Carnegie Institution of Washington Publication, Issue 205

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Carnegie Institution of Washington, 1914 - Science
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Page 102 - It appears, therefore, that hybridizing alters the sex ratio by producing a marked increase in the relative proportion of males. This conclusion is in essential agreement with that reached by Buff on, by R. and M. Pearl, and by Guyer." King found 231 males to 194 females in the totals of the first three hybrid generations, this being a ratio of 119.07 males to 100 females. Minot (1891) crossed guinea-pigs inter se and obtained 223 males to 187 females, or a ratio of 119.2 males to 100 females.
Page 82 - ... of an extended genetic study. Much of the literature deals with the subject of sterility from a taxonomic point of view, for the fertility or sterility of the hybrids is considered a criterion of the close or distant relationship between the parents. From time to time compilers have given lists of species crosses with brief mention of the partial or complete dominance of one parent and the fertility of the hybrids when known. As in most other genetic studies, the botanists have led the way, and...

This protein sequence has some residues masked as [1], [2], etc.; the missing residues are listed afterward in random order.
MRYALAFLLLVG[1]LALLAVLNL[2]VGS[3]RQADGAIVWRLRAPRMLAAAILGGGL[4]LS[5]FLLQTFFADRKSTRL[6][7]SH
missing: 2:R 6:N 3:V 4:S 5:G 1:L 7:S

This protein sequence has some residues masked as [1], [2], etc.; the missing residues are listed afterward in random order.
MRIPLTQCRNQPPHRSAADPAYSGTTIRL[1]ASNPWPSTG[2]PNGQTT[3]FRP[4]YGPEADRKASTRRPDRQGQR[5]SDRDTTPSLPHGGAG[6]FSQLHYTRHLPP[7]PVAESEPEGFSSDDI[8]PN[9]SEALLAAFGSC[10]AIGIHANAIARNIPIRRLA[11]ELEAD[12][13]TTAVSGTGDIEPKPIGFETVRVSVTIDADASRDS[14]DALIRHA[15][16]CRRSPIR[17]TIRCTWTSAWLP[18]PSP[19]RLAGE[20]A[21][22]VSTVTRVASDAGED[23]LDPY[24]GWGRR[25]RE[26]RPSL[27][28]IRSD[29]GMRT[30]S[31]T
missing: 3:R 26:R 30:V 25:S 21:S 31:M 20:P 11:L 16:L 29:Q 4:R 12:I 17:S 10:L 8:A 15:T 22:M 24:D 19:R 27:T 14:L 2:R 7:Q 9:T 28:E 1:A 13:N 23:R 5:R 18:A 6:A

Page 51 - FI generation, the more variable F2 generation, the recovery of parental types, and the tendency for certain recombinations to breed true while others split up again. There is a small number of cases of size-inheritance in which a Mendelian explanation seems well justified.
Page 102 - ... fact, the few female pheasant hybrids that I have been able to find in museums are not similar in appearance nor do they resemble the males. As hybrids they are as interesting in every way as the males and it seems probable, therefore, that had there been more of them they would have been preserved. When due allowance is made for all errors the facts still indicate that there is a marked tendency for hybrids, especially those from widely separated parents, to be male.
Page 79 - Harvard University Sterility is a common phenomenon in the hybrids obtained by mating members of distantly related groups or types, both in animals and in plants. In fact, there is a' tacit understanding among the taxonomists that members of the same species produce fertile offspring when mated inter se; but a successful cross between members of different species or genera may result in sterility of one or both sexes among the hybrids. In case both sexes are sterile, a further genetic study becomes...
Page 92 - There are further reasons for concluding that the motile spenn of the hybrid males may be physiologically different from those of the normal guinea-pig, for it often required much more time to obtain young from the hybrid males and the litters -were unexpectedly small. It may be added that sterility was not due to the absence of secondary sexual characters...

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